Infringement: Occurs when there is unauthorized use of a copyright, or a work substantially similar to a copyrighted work. This includes unauthorized reproducing, performing, distributing, displaying, or creating derivatives of a copyrighted work. 

Registration Process / Cost: Can be filed online with the U.S. copyright office for $35 for a single work or $55 for a collection of works. Application processing times take about 6 months or longer. Professional legal services are available. 



What: The exclusive right to inventions. Includes utility patents, design patents, and biological patents. 

Examples: A process or method, a machine, a composition of matter, a manufactured article. 


  • First to File: Occurs only with an official federal registration. Priority to the patent is given to whomever is first to file the application -- not whomever was first to invent the patent. 
  • Duration: Ownership generally lasts for 20 years from the filing of the patent application. 

Federal Registration: 

  • Required for ownership. 
  • Deters infringers from stealing your patent and gives you more power if any disputes arise. 

Infringement: Occurs when there is unauthorized use of a patent, or use of an invention deemed sufficiently equivalent to a protected patent. 

Registration Process / Cost: You must register your patent with the United States Patent Office in order to obtain exclusive rights to your invention. You will likely need professional assistance with the process. Government and professional fees range significantly depending on the type of patent filed. The process may take several years or longer. 



What: The right to protect confidential information that has commercial value because it is not generally known to the public. 

Examples: Customer contact lists, secret recipes, private techniques or processes.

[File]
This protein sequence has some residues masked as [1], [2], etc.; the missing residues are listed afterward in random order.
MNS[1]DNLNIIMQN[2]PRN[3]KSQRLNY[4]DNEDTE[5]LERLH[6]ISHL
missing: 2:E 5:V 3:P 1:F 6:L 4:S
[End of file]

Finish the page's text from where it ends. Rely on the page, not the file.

Ownership: Lasts indefinitely so long as you keep your trade secrets a secret. 

Keeping Trade Secrets Confidential

  • Keep the information secure 
  • Do not disclose the information to others unless needed
  • If you must disclose the information (i.e. to an employee), keep disclosures limited and require such individuals sign a non-disclosure agreement or confidentiality agreement. 

No Registration: There is no registration for trade secrets. Just keep them a secret. 

Infringement: Occurs when someone improperly uses or discloses your trade secrets without your permission, including by unlawfully accessing and taking the information without your consent, or by breaching a non-disclosure agreement.

Independent Development: It is not infringement for someone to reverse engineer or otherwise independently develop the same trade secrets as you, so long as they do not do so by exploiting your trade secrets without your permission. You do not necessarily have the exclusive rights to your trade secrets, rather you have the right to prevent others from stealing them without your permission. 


This guide is for informational purposes only and is not legal advice. Please contact us for professional assistance.